In order to improve in this area we have a couple of programs that we are working on this year. As a school we hired a math consultant who has experience working with schools with similar goals.  Our math department is coming back to school early for a specialized training and will continue to meet throughout the year. Individual teachers are also taking professional development courses. Two documents that will help both external communications but also ensure internal alignment will be completed this year: Habits of a Mathematician (which delves into the skills and dispositions that we want our students to have upon graduation) and the Mathematics scope and sequence (a precise rendering of the content being taught in all of our math classes).

  1. Communication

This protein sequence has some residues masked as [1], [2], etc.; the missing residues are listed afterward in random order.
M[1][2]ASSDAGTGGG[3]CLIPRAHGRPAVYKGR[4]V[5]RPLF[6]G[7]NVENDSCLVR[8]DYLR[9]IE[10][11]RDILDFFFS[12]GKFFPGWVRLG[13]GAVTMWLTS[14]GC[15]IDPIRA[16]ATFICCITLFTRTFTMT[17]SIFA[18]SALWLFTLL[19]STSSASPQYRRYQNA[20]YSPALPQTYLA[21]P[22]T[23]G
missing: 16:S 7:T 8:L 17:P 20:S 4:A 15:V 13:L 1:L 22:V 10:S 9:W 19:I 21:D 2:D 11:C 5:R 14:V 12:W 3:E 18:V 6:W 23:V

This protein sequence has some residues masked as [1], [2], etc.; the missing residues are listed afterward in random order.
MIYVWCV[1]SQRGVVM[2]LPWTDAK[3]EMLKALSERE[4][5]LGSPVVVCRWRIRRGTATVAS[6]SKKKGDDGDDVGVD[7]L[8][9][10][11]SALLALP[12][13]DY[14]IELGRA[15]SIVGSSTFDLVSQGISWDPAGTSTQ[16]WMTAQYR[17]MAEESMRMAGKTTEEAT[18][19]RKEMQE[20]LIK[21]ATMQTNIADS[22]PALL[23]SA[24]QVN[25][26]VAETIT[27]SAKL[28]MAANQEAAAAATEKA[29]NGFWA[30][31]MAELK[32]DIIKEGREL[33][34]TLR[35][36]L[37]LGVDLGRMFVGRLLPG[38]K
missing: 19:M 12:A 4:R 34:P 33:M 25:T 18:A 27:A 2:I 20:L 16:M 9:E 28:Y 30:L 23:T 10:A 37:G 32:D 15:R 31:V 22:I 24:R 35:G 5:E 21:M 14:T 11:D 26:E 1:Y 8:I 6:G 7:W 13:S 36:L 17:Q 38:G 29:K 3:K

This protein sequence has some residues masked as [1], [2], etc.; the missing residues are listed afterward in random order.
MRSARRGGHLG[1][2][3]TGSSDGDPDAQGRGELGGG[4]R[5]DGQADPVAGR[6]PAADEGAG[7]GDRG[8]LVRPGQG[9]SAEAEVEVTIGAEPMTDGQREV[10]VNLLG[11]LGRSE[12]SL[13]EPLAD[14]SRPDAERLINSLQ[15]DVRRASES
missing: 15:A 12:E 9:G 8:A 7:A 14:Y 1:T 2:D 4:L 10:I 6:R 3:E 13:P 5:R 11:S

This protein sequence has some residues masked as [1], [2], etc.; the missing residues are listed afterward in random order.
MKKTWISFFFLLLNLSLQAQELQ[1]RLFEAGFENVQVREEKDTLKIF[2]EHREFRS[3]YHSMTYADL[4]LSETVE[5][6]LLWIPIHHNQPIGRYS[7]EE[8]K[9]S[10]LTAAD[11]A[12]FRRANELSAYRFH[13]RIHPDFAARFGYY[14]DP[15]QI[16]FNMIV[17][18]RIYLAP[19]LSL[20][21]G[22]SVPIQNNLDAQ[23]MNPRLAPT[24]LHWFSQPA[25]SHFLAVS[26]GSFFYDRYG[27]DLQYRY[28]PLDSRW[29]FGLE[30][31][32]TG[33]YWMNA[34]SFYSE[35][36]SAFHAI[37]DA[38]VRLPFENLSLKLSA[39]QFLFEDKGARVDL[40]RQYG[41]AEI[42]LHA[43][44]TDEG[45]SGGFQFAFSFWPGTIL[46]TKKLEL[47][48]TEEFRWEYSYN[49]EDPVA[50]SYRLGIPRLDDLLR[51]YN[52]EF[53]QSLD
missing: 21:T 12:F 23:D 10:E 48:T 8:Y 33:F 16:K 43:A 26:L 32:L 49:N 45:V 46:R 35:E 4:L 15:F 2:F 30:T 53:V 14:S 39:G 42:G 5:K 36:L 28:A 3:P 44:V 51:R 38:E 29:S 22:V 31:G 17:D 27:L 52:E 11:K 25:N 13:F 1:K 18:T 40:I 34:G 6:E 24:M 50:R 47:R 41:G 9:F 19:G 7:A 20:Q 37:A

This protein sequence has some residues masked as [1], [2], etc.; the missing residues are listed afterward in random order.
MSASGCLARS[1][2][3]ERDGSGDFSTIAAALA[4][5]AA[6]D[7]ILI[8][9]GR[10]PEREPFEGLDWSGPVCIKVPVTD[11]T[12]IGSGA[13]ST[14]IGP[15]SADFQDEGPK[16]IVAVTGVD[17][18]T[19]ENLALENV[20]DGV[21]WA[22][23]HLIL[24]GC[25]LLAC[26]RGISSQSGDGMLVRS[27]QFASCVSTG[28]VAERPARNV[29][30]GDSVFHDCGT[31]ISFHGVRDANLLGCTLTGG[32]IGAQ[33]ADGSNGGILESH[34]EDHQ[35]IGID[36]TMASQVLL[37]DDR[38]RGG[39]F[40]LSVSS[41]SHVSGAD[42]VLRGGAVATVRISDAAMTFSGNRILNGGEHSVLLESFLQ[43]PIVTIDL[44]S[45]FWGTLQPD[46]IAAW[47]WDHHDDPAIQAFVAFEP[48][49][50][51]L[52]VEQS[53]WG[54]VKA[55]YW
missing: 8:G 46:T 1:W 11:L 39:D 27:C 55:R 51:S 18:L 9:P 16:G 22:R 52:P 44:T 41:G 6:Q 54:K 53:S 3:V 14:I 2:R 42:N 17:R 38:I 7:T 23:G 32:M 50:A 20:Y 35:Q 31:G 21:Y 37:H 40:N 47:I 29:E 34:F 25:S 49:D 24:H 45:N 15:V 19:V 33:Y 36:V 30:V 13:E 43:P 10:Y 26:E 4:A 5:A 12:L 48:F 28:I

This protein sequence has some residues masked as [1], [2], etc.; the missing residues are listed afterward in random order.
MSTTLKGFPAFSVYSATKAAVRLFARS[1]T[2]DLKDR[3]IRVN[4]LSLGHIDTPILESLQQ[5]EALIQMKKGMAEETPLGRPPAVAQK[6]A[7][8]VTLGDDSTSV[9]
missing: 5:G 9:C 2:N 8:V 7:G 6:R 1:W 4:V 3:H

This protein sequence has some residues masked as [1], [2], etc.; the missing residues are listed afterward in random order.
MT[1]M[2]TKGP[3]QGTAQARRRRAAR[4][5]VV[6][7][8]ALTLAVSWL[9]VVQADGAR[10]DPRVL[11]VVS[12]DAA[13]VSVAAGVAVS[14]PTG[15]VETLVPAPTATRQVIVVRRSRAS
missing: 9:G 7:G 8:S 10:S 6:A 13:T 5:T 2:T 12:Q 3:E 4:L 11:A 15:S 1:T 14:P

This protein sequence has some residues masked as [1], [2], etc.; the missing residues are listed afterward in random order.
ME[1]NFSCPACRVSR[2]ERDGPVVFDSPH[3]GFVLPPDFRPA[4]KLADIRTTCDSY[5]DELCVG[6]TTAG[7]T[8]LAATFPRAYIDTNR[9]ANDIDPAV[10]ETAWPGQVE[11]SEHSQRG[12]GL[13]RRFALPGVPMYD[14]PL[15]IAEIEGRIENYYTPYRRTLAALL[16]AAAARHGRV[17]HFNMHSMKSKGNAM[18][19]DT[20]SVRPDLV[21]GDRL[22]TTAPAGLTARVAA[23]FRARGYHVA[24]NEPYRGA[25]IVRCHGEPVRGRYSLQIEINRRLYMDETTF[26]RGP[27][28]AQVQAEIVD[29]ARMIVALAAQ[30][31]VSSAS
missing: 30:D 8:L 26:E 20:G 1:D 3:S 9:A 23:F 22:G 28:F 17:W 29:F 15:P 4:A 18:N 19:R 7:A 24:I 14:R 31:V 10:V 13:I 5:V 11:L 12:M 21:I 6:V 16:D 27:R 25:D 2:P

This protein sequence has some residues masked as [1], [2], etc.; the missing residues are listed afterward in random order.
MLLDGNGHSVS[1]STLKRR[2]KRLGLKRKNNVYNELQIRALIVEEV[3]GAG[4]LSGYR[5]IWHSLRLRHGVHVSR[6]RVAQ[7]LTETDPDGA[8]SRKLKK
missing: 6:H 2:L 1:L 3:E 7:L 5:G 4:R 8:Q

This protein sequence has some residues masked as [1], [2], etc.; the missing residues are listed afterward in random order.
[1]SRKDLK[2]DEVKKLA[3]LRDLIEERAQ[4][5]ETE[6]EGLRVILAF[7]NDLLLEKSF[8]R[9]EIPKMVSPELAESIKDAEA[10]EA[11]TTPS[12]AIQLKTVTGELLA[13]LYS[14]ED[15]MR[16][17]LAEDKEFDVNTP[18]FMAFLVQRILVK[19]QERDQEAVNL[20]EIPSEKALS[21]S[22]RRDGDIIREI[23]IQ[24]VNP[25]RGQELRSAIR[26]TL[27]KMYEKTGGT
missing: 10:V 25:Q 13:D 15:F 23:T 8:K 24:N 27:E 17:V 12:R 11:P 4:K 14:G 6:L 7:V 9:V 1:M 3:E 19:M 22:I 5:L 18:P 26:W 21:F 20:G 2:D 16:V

One theme that came through in our student and parent surveys is that we are not communicating well enough with our community.  Our sense was that there are a few keys areas that we need to improve our communication: what is happening in my kid’s classes, how do I know how my kid is doing, what do I need to know to help my kid get into college, and how can I help overall.  One piece of advice that I have received is that your message is not understood until the recipient can either repeat back the message or is utilizing the language you have been using. While we have a tremendous amount of communication through our teacher’s digital portfolios, students portfolios, infinite campus, News from the Nest, Facebook, our website, and advisors, we clearly need to do a better job of letting parents and the community know about the inner workings of AHS. One parent made the comment that on average they probably get 20 minutes of undistracted dialogue with their student each night. As a parent myself, a 20 minute conversation does not get into much detail and at the end of the day tends to hit the most positive and most negative of the day, with a natural skew towards the negative. One of our core values is teacher-as-design which enables our staff to truly do what is best for a student in the moment; it also means not as much uniformity at times. We are moving into our 9th year and will be working towards common definitions for the key pillars of an Osprey: personalization, professionalism, rigor, college prep through project-based learning, innovation, habits of heart and mind, and others.